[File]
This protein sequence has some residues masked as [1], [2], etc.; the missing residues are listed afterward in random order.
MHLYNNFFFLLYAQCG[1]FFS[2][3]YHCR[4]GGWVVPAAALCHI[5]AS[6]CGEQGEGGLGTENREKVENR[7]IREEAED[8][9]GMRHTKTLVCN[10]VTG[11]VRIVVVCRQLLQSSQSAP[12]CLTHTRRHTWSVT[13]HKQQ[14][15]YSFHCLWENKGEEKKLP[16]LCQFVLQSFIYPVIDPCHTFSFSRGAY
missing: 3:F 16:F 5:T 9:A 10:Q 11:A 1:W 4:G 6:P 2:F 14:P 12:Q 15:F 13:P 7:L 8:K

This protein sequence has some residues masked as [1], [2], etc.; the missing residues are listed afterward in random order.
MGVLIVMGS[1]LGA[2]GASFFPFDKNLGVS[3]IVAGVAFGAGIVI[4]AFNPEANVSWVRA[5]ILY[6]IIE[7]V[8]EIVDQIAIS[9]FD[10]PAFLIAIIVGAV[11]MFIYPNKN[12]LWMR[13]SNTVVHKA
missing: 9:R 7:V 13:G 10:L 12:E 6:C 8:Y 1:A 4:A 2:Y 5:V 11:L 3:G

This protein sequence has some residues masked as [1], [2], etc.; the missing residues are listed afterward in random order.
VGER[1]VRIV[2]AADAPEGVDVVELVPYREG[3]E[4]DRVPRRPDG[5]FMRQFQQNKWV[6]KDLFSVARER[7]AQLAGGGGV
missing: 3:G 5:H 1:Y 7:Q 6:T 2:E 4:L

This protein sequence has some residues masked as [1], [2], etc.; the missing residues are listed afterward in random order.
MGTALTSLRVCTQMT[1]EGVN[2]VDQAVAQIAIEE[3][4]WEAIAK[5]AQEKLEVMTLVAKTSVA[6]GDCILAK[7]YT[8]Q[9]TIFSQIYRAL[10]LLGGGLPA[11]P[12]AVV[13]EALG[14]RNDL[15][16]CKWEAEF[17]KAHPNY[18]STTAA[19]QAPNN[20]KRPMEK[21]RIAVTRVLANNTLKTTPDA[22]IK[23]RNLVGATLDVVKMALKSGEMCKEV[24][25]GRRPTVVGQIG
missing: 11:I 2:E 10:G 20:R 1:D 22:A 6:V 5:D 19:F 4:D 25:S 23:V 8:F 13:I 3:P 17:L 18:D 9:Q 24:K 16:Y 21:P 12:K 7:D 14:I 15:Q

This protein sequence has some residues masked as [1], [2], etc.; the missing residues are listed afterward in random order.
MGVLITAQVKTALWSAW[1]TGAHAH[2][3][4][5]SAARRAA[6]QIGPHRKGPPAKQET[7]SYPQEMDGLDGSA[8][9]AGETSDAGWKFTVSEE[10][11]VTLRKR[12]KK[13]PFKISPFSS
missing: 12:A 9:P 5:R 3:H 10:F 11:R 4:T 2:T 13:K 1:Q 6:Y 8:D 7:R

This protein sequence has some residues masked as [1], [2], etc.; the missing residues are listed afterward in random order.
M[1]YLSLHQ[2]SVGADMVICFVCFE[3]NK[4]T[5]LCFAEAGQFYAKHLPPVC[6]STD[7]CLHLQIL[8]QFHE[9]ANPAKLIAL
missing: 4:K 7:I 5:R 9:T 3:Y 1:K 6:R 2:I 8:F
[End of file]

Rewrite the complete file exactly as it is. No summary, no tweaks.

This protein sequence has some residues masked as [1], [2], etc.; the missing residues are listed afterward in random order.
MHLYNNFFFLLYAQCG[1]FFS[2][3]YHCR[4]GGWVVPAAALCHI[5]AS[6]CGEQGEGGLGTENREKVENR[7]IREEAED[8][9]GMRHTKTLVCN[10]VTG[11]VRIVVVCRQLLQSSQSAP[12]CLTHTRRHTWSVT[13]HKQQ[14][15]YSFHCLWENKGEEKKLP[16]LCQFVLQSFIYPVIDPCHTFSFSRGAY
missing: 3:F 16:F 5:T 9:A 10:Q 11:A 1:W 4:G 6:P 2:F 14:P 12:Q 15:F 13:P 7:L 8:K

This protein sequence has some residues masked as [1], [2], etc.; the missing residues are listed afterward in random order.
MGVLIVMGS[1]LGA[2]GASFFPFDKNLGVS[3]IVAGVAFGAGIVI[4]AFNPEANVSWVRA[5]ILY[6]IIE[7]V[8]EIVDQIAIS[9]FD[10]PAFLIAIIVGAV[11]MFIYPNKN[12]LWMR[13]SNTVVHKA
missing: 9:R 7:V 13:G 10:L 12:E 6:C 8:Y 1:A 4:A 2:Y 5:V 11:L 3:G

This protein sequence has some residues masked as [1], [2], etc.; the missing residues are listed afterward in random order.
VGER[1]VRIV[2]AADAPEGVDVVELVPYREG[3]E[4]DRVPRRPDG[5]FMRQFQQNKWV[6]KDLFSVARER[7]AQLAGGGGV
missing: 3:G 5:H 1:Y 7:Q 6:T 2:E 4:L

This protein sequence has some residues masked as [1], [2], etc.; the missing residues are listed afterward in random order.
MGTALTSLRVCTQMT[1]EGVN[2]VDQAVAQIAIEE[3][4]WEAIAK[5]AQEKLEVMTLVAKTSVA[6]GDCILAK[7]YT[8]Q[9]TIFSQIYRAL[10]LLGGGLPA[11]P[12]AVV[13]EALG[14]RNDL[15][16]CKWEAEF[17]KAHPNY[18]STTAA[19]QAPNN[20]KRPMEK[21]RIAVTRVLANNTLKTTPDA[22]IK[23]RNLVGATLDVVKMALKSGEMCKEV[24][25]GRRPTVVGQIG
missing: 11:I 2:E 10:G 20:R 1:D 22:A 6:V 5:D 19:F 4:D 25:S 23:V 8:F 13:I 3:P 17:L 18:D 9:Q 24:K 16:Y 21:P 12:K 7:D 14:I 15:Q

This protein sequence has some residues masked as [1], [2], etc.; the missing residues are listed afterward in random order.
MGVLITAQVKTALWSAW[1]TGAHAH[2][3][4][5]SAARRAA[6]QIGPHRKGPPAKQET[7]SYPQEMDGLDGSA[8][9]AGETSDAGWKFTVSEE[10][11]VTLRKR[12]KK[13]PFKISPFSS
missing: 12:A 9:P 5:R 3:H 10:F 11:R 4:T 2:T 13:K 1:Q 6:Y 8:D 7:R

This protein sequence has some residues masked as [1], [2], etc.; the missing residues are listed afterward in random order.
M[1]YLSLHQ[2]SVGADMVICFVCFE[3]NK[4]T[5]LCFAEAGQFYAKHLPPVC[6]STD[7]CLHLQIL[8]QFHE[9]ANPAKLIAL
missing: 4:K 7:I 5:R 9:T 3:Y 1:K 6:R 2:I 8:F